In life there are no do-overs. Living this life I have been given, I appreciate and cherish the occasions when I can pour my thoughts and feelings onto the page. I think Alice Sebold did that in her novel. Writing, poems and prose alike, is an outlet that allows so many writers to vent and rage and heal. I am thankful for that, especially in those moments of loss and confusion.

Poems and article are the original work of Donna Hilbrandt. All rights reserved.


Donna Hilbrandt (author) from Upstate New York on May 06, 2013:

Thanks, Jools99. I agree. What is awesome is that every time someone reads this article and comments, I have a moment where I reminded of my grandmothers and other loved ones who have passed on. That brightens my day every time. Thanks for reading and giving me that moment today.

Jools Hogg from North-East UK on May 06, 2013:

Loved this article - like you, I often think about that connection between me and the people I have lost over the years. It is strange to often think about a friend who has died or my grandmother and the 'feeling' that I get when I think about them - the fact that those thoughts can elicit such a response tells me that nobody is ever gone as long as I think about them. I am an agnostic but find others' spirituality very interesting - I believe in Richard Dawkins idea of everyone leaving behind 'memes' - parts of their personality that we remember, things which mean that even after their death, they have a 'presence'.

Donna Hilbrandt (author) from Upstate New York on March 20, 2013:

Thanks jb. I appreciate your praise of my poetry.

jbshaban from California on March 20, 2013:

Oh Donna! Your poetry is so concise and telling. Please share more with us whenever you are so moved. The best poems aren't thought out, but thrust upon us from the soul's reaction to forces beyond our control. Once again, I see our taste in reading is similar. First The Bell Jar, now The Lovely Bones. I'd love to befriend you on Goodreads.

Donna Hilbrandt (author) from Upstate New York on March 04, 2013:

Kasman, thank you so much. I find it tough to put my poetry out there, so I appreciate you kind words :)

Kas from Bartlett, Tennessee on March 03, 2013:

I really enjoyed the living on poem. As a songwriter, I feel drawn to poetry in some mighty ways. I tend to put my heart on my sleeve when I write because I want people to hear the passion in my words and voice when I sing. It spoke to me so you're getting voted up! Good job.

Donna Hilbrandt (author) from Upstate New York on January 21, 2013:

Thanks so much Green Art! That novel struck me and stirred up a lot of thoughts and memories.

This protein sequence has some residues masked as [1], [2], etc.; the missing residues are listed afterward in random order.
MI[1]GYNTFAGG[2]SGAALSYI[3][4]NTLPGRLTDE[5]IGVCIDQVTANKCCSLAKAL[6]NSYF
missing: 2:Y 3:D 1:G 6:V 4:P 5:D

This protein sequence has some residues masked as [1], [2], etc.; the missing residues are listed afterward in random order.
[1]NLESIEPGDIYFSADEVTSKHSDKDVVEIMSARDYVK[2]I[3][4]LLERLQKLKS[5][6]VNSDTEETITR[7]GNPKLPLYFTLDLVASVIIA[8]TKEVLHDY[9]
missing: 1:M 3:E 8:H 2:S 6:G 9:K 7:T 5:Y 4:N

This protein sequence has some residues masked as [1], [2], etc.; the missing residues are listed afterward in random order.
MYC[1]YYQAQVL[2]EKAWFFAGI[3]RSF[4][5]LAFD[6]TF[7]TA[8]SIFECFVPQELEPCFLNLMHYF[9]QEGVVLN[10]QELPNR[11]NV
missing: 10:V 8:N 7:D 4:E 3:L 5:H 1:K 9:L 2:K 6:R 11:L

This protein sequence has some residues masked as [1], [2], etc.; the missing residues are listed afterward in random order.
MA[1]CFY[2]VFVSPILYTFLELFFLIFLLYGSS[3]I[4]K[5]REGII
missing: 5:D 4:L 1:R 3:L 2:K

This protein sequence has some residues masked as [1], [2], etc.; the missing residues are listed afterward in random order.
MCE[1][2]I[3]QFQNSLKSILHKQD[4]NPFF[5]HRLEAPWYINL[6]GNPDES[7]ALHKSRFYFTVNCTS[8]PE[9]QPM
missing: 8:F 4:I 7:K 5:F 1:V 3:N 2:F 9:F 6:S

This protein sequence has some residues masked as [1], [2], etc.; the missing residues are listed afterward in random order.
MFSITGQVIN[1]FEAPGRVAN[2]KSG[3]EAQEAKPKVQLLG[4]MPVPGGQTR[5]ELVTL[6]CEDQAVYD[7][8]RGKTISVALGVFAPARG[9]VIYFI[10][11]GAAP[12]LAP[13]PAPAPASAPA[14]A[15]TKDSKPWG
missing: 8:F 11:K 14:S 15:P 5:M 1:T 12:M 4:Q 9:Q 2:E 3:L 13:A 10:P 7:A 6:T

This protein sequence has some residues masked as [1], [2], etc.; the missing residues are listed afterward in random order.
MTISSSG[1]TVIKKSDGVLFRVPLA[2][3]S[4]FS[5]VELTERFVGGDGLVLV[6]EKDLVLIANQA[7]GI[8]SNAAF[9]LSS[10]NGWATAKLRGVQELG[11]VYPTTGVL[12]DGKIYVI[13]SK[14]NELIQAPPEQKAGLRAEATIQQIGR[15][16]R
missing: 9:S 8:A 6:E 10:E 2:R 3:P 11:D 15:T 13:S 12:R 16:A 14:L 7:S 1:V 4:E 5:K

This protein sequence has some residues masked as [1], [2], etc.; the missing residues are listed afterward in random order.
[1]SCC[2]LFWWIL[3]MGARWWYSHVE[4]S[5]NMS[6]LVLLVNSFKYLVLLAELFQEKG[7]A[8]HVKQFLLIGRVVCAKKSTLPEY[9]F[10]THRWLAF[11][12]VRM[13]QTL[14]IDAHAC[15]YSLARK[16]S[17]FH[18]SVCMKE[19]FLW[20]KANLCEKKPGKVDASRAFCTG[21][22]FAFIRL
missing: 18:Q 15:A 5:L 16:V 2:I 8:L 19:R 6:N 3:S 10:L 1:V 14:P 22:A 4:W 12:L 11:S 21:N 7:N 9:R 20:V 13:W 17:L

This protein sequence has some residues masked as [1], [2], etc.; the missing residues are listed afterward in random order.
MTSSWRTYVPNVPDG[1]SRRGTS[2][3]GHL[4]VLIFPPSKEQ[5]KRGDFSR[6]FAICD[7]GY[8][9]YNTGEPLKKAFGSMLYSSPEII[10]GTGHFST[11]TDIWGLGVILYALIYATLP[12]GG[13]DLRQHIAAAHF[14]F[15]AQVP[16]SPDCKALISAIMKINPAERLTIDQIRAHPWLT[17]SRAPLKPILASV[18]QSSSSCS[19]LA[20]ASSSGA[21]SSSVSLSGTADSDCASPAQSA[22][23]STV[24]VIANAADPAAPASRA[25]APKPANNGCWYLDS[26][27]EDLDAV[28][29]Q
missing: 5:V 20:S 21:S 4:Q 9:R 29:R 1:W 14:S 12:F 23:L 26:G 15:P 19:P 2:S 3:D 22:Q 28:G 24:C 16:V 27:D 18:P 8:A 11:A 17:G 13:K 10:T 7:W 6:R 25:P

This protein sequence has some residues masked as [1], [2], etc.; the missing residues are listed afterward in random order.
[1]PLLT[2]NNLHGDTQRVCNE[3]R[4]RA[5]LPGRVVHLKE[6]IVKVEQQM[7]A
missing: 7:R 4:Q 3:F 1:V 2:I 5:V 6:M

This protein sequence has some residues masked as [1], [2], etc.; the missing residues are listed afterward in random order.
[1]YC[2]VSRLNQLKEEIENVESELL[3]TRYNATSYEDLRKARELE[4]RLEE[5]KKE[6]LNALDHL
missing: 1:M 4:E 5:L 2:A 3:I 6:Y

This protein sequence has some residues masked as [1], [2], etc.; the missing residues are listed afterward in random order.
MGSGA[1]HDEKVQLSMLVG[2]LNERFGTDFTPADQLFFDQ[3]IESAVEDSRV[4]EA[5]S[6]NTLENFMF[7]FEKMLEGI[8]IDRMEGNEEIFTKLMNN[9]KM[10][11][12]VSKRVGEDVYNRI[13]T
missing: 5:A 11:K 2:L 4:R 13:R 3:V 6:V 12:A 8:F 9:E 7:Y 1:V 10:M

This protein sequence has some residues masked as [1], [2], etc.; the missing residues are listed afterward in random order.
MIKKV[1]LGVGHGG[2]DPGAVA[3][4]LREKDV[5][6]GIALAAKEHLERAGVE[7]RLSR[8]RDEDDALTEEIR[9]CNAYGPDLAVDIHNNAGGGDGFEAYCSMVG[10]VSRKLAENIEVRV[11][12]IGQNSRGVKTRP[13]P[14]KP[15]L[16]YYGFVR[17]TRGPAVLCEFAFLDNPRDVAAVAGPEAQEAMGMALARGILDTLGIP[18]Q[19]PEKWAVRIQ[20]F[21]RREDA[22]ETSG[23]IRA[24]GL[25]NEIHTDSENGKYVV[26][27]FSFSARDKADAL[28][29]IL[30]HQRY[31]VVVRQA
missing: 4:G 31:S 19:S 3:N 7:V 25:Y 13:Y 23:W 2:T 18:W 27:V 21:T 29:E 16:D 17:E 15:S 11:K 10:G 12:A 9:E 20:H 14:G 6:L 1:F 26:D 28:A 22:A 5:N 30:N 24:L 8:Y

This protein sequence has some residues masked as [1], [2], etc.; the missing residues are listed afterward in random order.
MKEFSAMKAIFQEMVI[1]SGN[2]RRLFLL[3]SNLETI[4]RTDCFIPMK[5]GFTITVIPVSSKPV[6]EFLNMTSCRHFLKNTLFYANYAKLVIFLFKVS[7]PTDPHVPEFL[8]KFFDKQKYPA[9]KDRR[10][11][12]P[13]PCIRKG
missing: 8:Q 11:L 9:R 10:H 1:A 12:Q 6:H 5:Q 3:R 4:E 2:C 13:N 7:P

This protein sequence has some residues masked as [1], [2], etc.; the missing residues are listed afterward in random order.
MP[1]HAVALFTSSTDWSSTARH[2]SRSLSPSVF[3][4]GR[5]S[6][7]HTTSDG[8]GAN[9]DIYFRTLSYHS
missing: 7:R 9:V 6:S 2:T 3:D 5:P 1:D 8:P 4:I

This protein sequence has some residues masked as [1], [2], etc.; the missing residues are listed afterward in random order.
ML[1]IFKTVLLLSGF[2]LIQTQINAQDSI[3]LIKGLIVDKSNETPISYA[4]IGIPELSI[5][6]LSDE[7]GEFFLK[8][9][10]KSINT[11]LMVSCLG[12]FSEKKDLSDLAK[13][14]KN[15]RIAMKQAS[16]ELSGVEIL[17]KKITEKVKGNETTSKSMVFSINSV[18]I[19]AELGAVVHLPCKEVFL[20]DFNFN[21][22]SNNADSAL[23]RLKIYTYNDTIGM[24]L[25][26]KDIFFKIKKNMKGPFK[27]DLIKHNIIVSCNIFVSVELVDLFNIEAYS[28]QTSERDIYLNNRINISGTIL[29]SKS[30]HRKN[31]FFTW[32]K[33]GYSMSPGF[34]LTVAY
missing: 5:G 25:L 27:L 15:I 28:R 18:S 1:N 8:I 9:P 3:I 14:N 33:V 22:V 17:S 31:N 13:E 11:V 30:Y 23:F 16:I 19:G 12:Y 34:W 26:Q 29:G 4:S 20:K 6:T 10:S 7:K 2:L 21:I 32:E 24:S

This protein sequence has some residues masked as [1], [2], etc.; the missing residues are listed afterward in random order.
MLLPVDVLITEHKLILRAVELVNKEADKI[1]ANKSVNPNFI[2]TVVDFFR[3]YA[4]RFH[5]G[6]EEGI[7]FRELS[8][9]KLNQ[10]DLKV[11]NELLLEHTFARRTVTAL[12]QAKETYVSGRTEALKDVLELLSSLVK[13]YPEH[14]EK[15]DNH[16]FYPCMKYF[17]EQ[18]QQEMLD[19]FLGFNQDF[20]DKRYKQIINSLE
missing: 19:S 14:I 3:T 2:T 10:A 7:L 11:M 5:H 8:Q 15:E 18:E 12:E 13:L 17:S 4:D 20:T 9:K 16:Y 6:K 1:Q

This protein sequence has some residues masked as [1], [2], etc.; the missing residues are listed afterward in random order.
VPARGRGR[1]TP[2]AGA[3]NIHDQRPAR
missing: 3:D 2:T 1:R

Laura Ross on January 21, 2013:

Your poem "Living On" is beautiful! I could relate to it's message without any difficulty. I've felt the presence of family members who've passed away at different times during my life as well.

I totally enjoy how you wrote your thoughts down in this hub interweaving your thoughts on the book the"Lovely Bones" and incorporating a poem set aside and rediscovered.

Donna Hilbrandt (author) from Upstate New York on December 27, 2012:

Thank you, PDXKaraokeGuy. That poem, which I wrote many years ago, has helped me through the passing of many loved ones. I appreciate your kind comment.

Justin W Price from Juneau, Alaska on December 27, 2012:

Living on is great. A nice comfort to those of us who have lost loved ones (which I imagine is everyone) and those of us afraid to be forgotten after we pass. Nice job!

Donna Hilbrandt (author) from Upstate New York on October 12, 2012:

Thanks, mama kim 8. What I was trying to convey is that I don't write poetry often. I suppose I was also considering that I am no Maya Angelou, and I don't necessarily aspire to be. But, so many nice comments about my poems may inspire me to pick up the poetry pen a bit more often. Thanks so much for you support and enthusiasm.

Aloe Kim on October 12, 2012:

You say you're not much of a poet.. but they were fantastic ^_^ I loved them both. I especially loved the one you wrote when you were younger ^_^ Voting this a bunch!

Donna Hilbrandt (author) from Upstate New York on October 08, 2012:

rajan jolly, I agree that poetry is inspired from our deep feelings. Thank you for your kind words.

Rajan Singh Jolly from From Mumbai, presently in Jalandhar, INDIA. on October 08, 2012: